Heavy regulation on facial recognition shows a fundamental lack of understanding of the technology and its potential. The solution to get permission from the person before being able to get their biometric data is like protecting your eyes from the sun by poking them out with a stick. More subtlety and understanding will lead to more ethical, legal, and innovative solutions.
Let me tell you a story. Ellie and Sam see each other across the room. Ellie likes how Sam looks so she walks over, and says “Hi, I’m Ellie. What’s your name?” Sam considers for a moment, then says, “Sam." After they talk for a while, they exchange Instagram handles.
This common human interaction shows us something valuable. This is a three step process:
Step 1: They see each other;
Step 2: they connect to learn more; and then,
Step 3: they agree to share their information.
Applying facial recognition gives us a choice to use just step one, steps one and two, or all three steps.
The problem with the current biometric collection laws in Illinois, and the national biometric information privacy act proposed by you and Senator Jeff Merkley, is that they conflate these steps into one.
I’ve spent a lot of time and money on lawyers to make sure we comply with the current Illinois law that you’re using as a template for the federal bill. So I’ve gained insight into the inefficiencies built into that law and the potential strangulation of innovation at a time when America needs so desperately to grow its world-class contributions.
In my company, we use facial recognition on video. We seek to understand people’s state of mind to improve human communication.
Video is made up of many still images flicking by quickly enough to appear as movement. A machine looks at each image, or frame, separately. For the machine to know that it is looking at the same person from frame to frame, it has to remember that person’s face. This is equivalent to step one: Ellie notices Sam. There is no exchange of data. There is no memorisation of facial details. There is no exchange of personal information.
This recognition does not infringe on the rights of anyone as long as they have agreed to be seen, for example, by going to a public place like Sam or going on a video call with a camera turned on. Therefore there is no need to regulate it. Step two and three, however, may need attention.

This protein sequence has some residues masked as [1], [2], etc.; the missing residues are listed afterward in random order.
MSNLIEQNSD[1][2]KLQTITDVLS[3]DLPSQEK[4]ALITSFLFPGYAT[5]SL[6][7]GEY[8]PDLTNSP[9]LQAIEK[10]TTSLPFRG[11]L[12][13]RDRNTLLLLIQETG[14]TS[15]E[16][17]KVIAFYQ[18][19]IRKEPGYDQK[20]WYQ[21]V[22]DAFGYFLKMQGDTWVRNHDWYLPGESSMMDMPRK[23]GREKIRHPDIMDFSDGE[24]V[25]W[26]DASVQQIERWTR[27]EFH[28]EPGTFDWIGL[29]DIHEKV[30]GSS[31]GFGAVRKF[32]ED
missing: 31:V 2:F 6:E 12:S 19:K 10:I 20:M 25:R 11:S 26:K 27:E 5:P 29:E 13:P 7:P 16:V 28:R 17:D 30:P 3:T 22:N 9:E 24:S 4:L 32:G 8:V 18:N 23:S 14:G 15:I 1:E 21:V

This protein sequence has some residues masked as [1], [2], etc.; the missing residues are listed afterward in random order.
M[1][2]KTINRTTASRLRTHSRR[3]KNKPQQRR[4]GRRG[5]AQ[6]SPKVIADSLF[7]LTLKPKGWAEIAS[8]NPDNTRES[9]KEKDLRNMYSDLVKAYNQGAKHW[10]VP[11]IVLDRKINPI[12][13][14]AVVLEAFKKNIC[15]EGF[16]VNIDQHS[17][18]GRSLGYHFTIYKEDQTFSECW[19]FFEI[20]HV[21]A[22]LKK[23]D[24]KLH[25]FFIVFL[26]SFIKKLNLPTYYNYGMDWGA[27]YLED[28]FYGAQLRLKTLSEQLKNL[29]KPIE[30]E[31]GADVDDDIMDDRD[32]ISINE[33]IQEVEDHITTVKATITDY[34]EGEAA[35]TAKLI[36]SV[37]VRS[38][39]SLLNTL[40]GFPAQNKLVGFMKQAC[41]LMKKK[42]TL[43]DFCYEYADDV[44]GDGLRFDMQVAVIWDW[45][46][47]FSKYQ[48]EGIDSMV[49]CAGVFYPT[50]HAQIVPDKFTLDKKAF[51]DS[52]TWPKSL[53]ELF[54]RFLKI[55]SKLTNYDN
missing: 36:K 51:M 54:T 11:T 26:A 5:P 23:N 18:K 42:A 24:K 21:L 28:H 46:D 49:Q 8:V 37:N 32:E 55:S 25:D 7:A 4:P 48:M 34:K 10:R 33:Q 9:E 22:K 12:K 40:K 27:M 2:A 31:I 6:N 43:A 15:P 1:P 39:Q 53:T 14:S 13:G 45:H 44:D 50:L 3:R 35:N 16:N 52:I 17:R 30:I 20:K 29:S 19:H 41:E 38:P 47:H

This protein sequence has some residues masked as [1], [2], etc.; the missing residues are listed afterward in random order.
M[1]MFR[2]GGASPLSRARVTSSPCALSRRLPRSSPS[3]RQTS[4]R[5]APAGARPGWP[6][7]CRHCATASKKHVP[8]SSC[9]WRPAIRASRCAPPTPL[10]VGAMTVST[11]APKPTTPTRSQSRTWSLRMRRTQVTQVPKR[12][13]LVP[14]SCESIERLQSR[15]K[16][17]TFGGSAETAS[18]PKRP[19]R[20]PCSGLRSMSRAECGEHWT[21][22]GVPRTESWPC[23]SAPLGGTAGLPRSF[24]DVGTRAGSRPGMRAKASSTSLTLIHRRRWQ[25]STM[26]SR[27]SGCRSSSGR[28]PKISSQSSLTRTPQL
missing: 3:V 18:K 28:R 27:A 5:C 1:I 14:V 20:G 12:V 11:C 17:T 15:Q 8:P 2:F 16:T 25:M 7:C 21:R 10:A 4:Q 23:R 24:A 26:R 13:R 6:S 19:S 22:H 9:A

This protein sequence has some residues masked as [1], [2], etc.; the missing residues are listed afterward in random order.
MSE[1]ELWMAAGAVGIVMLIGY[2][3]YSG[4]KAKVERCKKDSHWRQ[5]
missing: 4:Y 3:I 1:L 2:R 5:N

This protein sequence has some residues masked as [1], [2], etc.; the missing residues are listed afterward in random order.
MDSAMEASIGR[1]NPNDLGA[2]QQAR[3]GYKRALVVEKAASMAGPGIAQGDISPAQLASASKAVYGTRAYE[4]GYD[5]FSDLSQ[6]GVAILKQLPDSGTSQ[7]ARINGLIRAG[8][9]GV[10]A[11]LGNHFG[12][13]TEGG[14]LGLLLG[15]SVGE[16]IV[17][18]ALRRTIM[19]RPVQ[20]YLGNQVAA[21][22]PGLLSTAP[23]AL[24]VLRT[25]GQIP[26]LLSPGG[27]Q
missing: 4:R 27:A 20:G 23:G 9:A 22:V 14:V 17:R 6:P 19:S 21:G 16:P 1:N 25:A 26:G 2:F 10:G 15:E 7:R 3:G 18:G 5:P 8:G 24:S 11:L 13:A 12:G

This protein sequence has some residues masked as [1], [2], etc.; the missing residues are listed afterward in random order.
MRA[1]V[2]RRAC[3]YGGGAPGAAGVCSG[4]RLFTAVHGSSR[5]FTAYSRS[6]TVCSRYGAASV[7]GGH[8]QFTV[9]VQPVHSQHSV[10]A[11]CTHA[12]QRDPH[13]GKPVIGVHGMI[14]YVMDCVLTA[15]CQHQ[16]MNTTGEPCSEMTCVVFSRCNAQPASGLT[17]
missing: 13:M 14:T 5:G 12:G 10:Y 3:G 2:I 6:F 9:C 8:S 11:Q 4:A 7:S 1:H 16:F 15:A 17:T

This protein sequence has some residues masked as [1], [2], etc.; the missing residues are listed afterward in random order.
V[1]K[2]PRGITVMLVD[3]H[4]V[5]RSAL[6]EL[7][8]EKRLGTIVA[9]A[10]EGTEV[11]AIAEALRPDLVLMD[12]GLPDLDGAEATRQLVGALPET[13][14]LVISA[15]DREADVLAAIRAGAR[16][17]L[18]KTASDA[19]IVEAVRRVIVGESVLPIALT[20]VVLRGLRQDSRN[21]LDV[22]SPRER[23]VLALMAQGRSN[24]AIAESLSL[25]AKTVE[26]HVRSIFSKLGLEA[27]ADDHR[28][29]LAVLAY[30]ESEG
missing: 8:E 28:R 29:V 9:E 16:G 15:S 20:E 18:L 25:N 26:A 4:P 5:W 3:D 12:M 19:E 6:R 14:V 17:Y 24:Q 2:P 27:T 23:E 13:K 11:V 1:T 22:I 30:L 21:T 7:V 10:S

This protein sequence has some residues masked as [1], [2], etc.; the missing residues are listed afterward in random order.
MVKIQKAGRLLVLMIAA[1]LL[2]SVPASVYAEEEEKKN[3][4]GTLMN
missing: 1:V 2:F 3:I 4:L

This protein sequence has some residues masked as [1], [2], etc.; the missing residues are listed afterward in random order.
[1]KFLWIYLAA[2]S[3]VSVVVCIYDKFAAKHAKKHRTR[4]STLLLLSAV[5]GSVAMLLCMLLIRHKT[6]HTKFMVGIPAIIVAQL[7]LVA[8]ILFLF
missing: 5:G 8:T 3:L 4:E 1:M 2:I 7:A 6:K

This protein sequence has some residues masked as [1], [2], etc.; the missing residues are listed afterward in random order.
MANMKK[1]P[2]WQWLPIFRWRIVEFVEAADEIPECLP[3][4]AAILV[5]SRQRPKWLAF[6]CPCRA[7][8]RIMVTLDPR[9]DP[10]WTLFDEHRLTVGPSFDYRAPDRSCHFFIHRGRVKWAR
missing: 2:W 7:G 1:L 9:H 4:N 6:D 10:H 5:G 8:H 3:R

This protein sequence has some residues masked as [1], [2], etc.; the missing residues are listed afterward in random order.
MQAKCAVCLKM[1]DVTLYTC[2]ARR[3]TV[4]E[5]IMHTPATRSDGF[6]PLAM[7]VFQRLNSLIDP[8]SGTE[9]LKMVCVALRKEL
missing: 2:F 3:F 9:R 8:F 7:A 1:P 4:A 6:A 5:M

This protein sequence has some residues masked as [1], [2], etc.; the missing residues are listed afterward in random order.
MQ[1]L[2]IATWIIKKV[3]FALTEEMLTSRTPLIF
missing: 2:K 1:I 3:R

Here’s another scenario: Tom climbs into a tree with binoculars to look into Bert’s apartment from across the street. This is a clear violation of Bert’s privacy. If Tom wants to see inside Bert’s apartment he has to ask for permission.
We can regulate the appropriate use of binoculars, making it inconvenient, illegal, or impractical to use binoculars in that way, but we do not blind Tom to achieve that end. We maintain that sight itself is a useful skill; we need instead to set clear boundaries on how it’s used.
We need to approach regulation of facial recognition in the same way. We can regulate what is appropriate usage and make it inconvenient, illegal or impractical to use it for nefarious purposes, but not regulate the ability to see.
Here’s one last scenario. Tom approaches a crosswalk in his car where Bert is about to cross the road. It would be insane to ask Tom to slow down with closed eyes and yell ‘if anyone is there, can I open my eyes to look at you?’ Tom does not need permission to see that he has to stay stopped so Bert can cross. It would be impractical in the same way to impose this type of step-one regulation on AI.
Many startups may not be able to surmount the legal and financial barriers you are putting in place as they struggle to solve the world’s problems on a budget. When drafting these laws, please, spend more time talking with the majority of us doing ethical work with AI to more deeply separate the steps and intent, and thus create a more nuanced approach to the laws.
The majority of AI innovation aims to create tools with positive impact, and contributes to the United States leadership in global technology development. I implore you to not stifle this essential endeavor with a blunt weapon, wielded on all to punish the malintent of the few.
Let’s not punish the 99% of us for the misdeeds of the 1%.